LG Electronics to wind down loss-making mobile division after failing to find a buyer
South Korea’s LG Electronics Inc will wind down its loss-making mobile division after failing to find a buyer, a move that is set to make it the first major smartphone brand to completely withdraw from the market.
Its decision to pull out will leave its 10 per cent share in North America, where it is the No. 3 brand, to be gobbled up by Samsung Electronics and Apple Inc with its domestic rival expected to have the edge.
“In the United States, LG has targeted mid-priced — if not ultra-low — models and that means Samsung, which has more mid-priced product lines than Apple, will be better able to attract LG users,” said Ko Eui-young, an analyst at Hi Investment Securities.
LG’s smartphone division has logged nearly six years of losses totalling some $4.5 billion. Dropping out of the fiercely competitive sector would allow LG to focus on growth areas such as electric vehicle components, connected devices and smart homes, it said in a statement.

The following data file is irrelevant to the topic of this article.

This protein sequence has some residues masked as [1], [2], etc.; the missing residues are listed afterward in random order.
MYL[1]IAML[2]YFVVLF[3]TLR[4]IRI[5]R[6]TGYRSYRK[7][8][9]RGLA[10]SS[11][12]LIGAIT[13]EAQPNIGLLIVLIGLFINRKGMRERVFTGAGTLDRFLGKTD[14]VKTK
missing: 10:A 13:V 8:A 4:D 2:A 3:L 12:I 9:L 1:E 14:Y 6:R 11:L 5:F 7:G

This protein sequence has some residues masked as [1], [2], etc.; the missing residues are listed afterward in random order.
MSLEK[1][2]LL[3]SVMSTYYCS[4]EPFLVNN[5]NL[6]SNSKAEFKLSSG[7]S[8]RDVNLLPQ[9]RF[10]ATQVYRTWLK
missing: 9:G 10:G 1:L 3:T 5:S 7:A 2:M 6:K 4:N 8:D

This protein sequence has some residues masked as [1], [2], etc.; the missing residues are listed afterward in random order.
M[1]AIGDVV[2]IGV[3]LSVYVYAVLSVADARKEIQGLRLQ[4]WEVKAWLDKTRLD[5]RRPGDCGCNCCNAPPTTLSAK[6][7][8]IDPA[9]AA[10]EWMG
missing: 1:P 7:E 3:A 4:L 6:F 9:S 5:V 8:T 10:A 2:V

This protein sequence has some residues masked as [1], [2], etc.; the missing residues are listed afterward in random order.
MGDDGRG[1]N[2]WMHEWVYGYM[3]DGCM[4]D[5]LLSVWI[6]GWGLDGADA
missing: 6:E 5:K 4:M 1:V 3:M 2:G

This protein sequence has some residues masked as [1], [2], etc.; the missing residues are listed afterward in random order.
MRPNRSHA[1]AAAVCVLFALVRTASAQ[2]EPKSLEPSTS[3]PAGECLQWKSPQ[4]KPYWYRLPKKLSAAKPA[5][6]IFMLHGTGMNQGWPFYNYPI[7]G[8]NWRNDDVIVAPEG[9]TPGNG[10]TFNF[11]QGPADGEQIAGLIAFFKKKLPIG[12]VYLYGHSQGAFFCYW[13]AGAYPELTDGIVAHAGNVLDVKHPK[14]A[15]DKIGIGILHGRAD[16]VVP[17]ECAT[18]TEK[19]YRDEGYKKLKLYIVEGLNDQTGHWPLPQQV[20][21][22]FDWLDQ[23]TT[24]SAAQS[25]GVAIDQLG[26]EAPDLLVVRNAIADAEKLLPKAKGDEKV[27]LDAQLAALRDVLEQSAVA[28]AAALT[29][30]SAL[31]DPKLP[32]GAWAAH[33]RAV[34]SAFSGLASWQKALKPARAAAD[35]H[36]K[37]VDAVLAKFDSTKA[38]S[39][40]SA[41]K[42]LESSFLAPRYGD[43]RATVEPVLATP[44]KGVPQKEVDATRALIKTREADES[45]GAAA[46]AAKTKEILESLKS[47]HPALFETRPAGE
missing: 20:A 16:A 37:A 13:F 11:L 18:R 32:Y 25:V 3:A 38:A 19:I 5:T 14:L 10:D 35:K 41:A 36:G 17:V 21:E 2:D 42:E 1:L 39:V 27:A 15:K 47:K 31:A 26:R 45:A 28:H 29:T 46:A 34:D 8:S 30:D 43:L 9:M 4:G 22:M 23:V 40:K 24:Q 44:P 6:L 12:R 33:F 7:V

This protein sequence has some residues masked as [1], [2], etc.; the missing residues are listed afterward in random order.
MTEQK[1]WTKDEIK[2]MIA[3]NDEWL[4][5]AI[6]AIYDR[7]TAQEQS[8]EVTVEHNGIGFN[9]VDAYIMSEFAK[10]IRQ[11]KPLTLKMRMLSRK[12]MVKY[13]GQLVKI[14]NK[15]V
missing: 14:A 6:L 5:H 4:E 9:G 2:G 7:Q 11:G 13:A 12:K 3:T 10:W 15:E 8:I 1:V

In better times, LG was early to market with a number of cellphone innovations, including ultra-wide angle cameras, and at its peak in 2013, it was the world’s third-largest smartphone manufacturer behind Samsung and Apple.
But later, its flagship models suffered from both software and hardware mishaps which combined with slower software updates saw the brand steadily slip in favour. Analysts have also criticised the company for lack of expertise in marketing compared with Chinese rivals.
While other well-known brands such as Nokia, HTC and Blackberry have also fallen from lofty heights, they are yet to disappear completely.
LG’s current global share is only about 2 per cent. It shipped 23 million phones last year which compares with 256 million for Samsung, according to research provider Counterpoint.